Given Apple’s overall history, the company has methodically moved from aggressive innovator under Steve Jobs, to caretaker under Tim Cook.
Apple’s Mac lineup is stale, and that is putting it mildly. The Mac Pro is now a staggering 2 1/2 years into its lifecycle without a single upgrade. The MacBook Air has seen almost no changes, save for incremental processor updates since 2010. The iMac form factor has not changed since the fall of 2012. The newly minted MacBook and MacBook Pro's have seen only slight incremental upgrades this past year, and the Mac mini is a mere afterthought. What's going on?
The only significant new release to Apple’s Mac lineup has been the MacBook (of which I use and love), in April of 2015. It recently received a slight Intel processor update. Wow... In fact, all Apple has been keen to do the past few years is release Intel processor updates to products, with the MacBook Air still living in an ancient design, with what can now only be described as a horribly low-resolution display. Apple’s Mac lineup has become a cash cow with little invention, but that may be about to change.
With the arrival of the 9.7" iPad Pro and its starting price point of $599, I began to wonder for whom is this product targeted? For starters, the new iPad Pro has many of the same features as its larger 12.9" sibling coupled with a few extra goodies, such as Apple's latest 12-megapixel iSight camera technologies, 4K video, and a higher resolution front-facing FaceTime camera. Technology aside, the answer that will – or will not – drive 9.7" iPad Pro sales is going to all about the screen size. Is it worth saving $200 to settle for a 9.7" display, or is it best to wait, save and purchase the original 12.9" iPad Pro?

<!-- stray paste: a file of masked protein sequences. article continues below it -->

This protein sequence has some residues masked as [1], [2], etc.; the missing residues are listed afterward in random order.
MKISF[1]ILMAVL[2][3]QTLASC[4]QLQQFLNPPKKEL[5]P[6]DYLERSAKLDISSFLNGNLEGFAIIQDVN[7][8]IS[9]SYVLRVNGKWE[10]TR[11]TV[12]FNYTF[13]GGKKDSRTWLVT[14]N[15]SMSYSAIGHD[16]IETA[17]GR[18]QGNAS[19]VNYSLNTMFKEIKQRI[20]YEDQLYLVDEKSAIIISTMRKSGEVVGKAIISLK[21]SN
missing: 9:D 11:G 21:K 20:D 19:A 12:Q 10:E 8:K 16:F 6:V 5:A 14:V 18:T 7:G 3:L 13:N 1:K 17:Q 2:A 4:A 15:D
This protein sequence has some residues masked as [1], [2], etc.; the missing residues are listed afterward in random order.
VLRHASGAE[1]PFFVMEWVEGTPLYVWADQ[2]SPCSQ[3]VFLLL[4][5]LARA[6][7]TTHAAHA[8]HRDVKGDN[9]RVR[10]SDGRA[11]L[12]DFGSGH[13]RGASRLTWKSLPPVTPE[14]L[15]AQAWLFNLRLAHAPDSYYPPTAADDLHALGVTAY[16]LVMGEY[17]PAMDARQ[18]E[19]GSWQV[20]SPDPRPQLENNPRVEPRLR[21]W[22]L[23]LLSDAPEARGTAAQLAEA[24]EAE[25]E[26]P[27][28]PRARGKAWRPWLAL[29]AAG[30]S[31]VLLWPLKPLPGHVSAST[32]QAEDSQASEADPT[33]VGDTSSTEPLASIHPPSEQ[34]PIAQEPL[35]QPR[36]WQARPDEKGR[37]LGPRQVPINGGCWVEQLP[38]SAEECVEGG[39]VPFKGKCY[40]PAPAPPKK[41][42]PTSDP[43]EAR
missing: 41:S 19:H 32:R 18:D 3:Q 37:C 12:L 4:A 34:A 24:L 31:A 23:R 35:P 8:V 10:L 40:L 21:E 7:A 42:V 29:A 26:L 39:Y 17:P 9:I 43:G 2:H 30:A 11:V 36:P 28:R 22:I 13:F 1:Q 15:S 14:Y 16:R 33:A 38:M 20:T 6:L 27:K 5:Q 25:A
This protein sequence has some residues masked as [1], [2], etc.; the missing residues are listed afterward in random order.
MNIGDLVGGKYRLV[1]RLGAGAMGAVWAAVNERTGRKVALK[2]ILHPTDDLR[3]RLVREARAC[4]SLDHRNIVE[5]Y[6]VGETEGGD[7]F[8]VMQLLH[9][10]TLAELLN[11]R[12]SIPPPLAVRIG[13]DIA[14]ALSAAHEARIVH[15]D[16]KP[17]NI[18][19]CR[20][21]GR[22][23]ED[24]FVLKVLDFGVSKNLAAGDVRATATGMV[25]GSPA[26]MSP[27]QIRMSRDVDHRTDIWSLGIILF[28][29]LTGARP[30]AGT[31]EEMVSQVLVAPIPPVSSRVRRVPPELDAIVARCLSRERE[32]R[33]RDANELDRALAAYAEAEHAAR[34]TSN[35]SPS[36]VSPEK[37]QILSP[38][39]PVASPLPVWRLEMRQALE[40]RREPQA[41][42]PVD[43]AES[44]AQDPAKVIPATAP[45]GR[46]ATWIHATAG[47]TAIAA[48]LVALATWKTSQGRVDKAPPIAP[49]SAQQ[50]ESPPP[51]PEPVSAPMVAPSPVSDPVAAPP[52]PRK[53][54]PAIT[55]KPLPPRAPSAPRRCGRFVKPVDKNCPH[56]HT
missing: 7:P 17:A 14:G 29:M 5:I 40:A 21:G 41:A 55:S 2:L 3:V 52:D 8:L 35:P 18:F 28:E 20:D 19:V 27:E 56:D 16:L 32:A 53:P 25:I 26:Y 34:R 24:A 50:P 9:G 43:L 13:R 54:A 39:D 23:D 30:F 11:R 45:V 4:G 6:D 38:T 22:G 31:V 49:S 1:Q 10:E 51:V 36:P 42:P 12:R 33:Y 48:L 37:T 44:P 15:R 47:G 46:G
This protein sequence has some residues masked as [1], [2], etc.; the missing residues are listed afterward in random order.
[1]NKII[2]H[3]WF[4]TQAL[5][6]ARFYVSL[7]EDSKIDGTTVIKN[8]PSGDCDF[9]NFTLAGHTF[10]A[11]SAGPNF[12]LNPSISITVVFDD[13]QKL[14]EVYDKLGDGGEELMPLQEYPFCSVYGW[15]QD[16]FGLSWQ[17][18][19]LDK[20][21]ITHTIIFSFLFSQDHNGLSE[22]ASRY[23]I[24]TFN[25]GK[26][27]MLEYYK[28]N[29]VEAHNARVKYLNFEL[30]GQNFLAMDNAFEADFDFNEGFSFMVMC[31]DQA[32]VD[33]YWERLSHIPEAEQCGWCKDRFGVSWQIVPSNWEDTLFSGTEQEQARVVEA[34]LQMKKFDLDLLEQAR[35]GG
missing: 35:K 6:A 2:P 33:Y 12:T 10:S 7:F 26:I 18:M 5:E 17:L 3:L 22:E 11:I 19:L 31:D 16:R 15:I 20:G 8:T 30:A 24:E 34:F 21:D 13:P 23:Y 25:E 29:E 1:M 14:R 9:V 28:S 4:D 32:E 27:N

I have a son who is battling this very question. He could certainly get into the iPad Pro 9.7" much sooner than saving and waiting to get the 12.9" version, but he is also an artist, and the extra screen real estate is likely to make a big difference over time. The questions for him are, how big a difference, and will he regret the smaller screen once he purchases it? If he purchases it?
Say it ain't so but DigiTimes may have just pulled a rabbit out of their hat, but even a broken clock is right twice a day. The publication's latest rumor claims Apple will be launching all-new MacBooks during the second calendar quarter. Of course, DigiTimes may only have this partially correct.
During Apple's special event on Monday no new MacBook graced the stage, leaving many wondering when the now aging year old product would receive an update. I've speculated that a 14" version, complimenting the 12.1" model would make a great fit to the lineup, but nothing has yet to materialize.